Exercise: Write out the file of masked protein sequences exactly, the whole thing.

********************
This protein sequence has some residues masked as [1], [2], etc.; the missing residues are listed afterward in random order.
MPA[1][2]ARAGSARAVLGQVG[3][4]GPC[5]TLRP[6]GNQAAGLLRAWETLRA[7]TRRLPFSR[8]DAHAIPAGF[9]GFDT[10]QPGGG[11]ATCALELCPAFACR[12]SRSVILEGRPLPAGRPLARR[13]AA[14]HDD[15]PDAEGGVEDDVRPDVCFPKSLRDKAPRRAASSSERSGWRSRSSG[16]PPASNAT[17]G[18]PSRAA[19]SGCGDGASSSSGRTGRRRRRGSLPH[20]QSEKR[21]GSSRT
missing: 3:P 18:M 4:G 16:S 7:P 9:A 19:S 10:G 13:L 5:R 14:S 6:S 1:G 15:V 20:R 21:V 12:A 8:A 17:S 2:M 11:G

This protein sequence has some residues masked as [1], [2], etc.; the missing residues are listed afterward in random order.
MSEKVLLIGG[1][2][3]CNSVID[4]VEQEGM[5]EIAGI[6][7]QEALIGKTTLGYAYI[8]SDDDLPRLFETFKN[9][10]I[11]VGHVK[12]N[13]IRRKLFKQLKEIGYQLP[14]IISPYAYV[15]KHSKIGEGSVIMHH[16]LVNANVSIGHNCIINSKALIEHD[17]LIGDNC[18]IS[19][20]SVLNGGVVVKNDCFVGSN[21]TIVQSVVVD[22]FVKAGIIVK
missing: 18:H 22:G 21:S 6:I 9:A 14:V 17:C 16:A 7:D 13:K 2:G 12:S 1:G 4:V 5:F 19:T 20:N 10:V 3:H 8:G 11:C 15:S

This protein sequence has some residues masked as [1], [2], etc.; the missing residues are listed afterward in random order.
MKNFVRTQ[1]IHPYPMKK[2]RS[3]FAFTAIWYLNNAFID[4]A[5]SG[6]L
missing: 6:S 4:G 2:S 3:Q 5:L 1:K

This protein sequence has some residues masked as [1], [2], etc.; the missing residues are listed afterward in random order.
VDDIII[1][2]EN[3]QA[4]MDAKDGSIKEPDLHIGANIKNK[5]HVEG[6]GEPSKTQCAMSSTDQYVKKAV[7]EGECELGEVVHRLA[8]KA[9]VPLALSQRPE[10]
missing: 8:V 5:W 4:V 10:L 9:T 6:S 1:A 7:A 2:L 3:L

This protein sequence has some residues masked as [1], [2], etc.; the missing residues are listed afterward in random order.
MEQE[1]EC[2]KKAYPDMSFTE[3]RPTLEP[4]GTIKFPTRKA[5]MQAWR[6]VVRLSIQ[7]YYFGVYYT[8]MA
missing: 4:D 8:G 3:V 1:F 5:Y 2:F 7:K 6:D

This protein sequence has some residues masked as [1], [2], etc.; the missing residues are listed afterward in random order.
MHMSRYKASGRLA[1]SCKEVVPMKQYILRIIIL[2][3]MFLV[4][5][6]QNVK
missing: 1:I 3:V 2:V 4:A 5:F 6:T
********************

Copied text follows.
This protein sequence has some residues masked as [1], [2], etc.; the missing residues are listed afterward in random order.
MPA[1][2]ARAGSARAVLGQVG[3][4]GPC[5]TLRP[6]GNQAAGLLRAWETLRA[7]TRRLPFSR[8]DAHAIPAGF[9]GFDT[10]QPGGG[11]ATCALELCPAFACR[12]SRSVILEGRPLPAGRPLARR[13]AA[14]HDD[15]PDAEGGVEDDVRPDVCFPKSLRDKAPRRAASSSERSGWRSRSSG[16]PPASNAT[17]G[18]PSRAA[19]SGCGDGASSSSGRTGRRRRRGSLPH[20]QSEKR[21]GSSRT
missing: 3:P 18:M 4:G 16:S 7:P 9:A 19:S 10:G 13:L 5:R 14:S 6:S 1:G 15:V 20:R 21:V 12:A 8:A 17:S 2:M 11:G

This protein sequence has some residues masked as [1], [2], etc.; the missing residues are listed afterward in random order.
MSEKVLLIGG[1][2][3]CNSVID[4]VEQEGM[5]EIAGI[6][7]QEALIGKTTLGYAYI[8]SDDDLPRLFETFKN[9][10]I[11]VGHVK[12]N[13]IRRKLFKQLKEIGYQLP[14]IISPYAYV[15]KHSKIGEGSVIMHH[16]LVNANVSIGHNCIINSKALIEHD[17]LIGDNC[18]IS[19][20]SVLNGGVVVKNDCFVGSN[21]TIVQSVVVD[22]FVKAGIIVK
missing: 18:H 22:G 21:S 6:I 9:A 14:V 17:C 16:A 7:D 13:K 2:G 12:S 1:G 4:V 5:F 19:T 20:N 10:V 3:H 8:G 11:C 15:S

This protein sequence has some residues masked as [1], [2], etc.; the missing residues are listed afterward in random order.
MKNFVRTQ[1]IHPYPMKK[2]RS[3]FAFTAIWYLNNAFID[4]A[5]SG[6]L
missing: 6:S 4:G 2:S 3:Q 5:L 1:K

This protein sequence has some residues masked as [1], [2], etc.; the missing residues are listed afterward in random order.
VDDIII[1][2]EN[3]QA[4]MDAKDGSIKEPDLHIGANIKNK[5]HVEG[6]GEPSKTQCAMSSTDQYVKKAV[7]EGECELGEVVHRLA[8]KA[9]VPLALSQRPE[10]
missing: 8:V 5:W 4:V 10:L 9:T 6:S 1:A 7:A 2:L 3:L

This protein sequence has some residues masked as [1], [2], etc.; the missing residues are listed afterward in random order.
MEQE[1]EC[2]KKAYPDMSFTE[3]RPTLEP[4]GTIKFPTRKA[5]MQAWR[6]VVRLSIQ[7]YYFGVYYT[8]MA
missing: 4:D 8:G 3:V 1:F 5:Y 2:F 7:K 6:D

This protein sequence has some residues masked as [1], [2], etc.; the missing residues are listed afterward in random order.
MHMSRYKASGRLA[1]SCKEVVPMKQYILRIIIL[2][3]MFLV[4][5][6]QNVK
missing: 1:I 3:V 2:V 4:A 5:F 6:T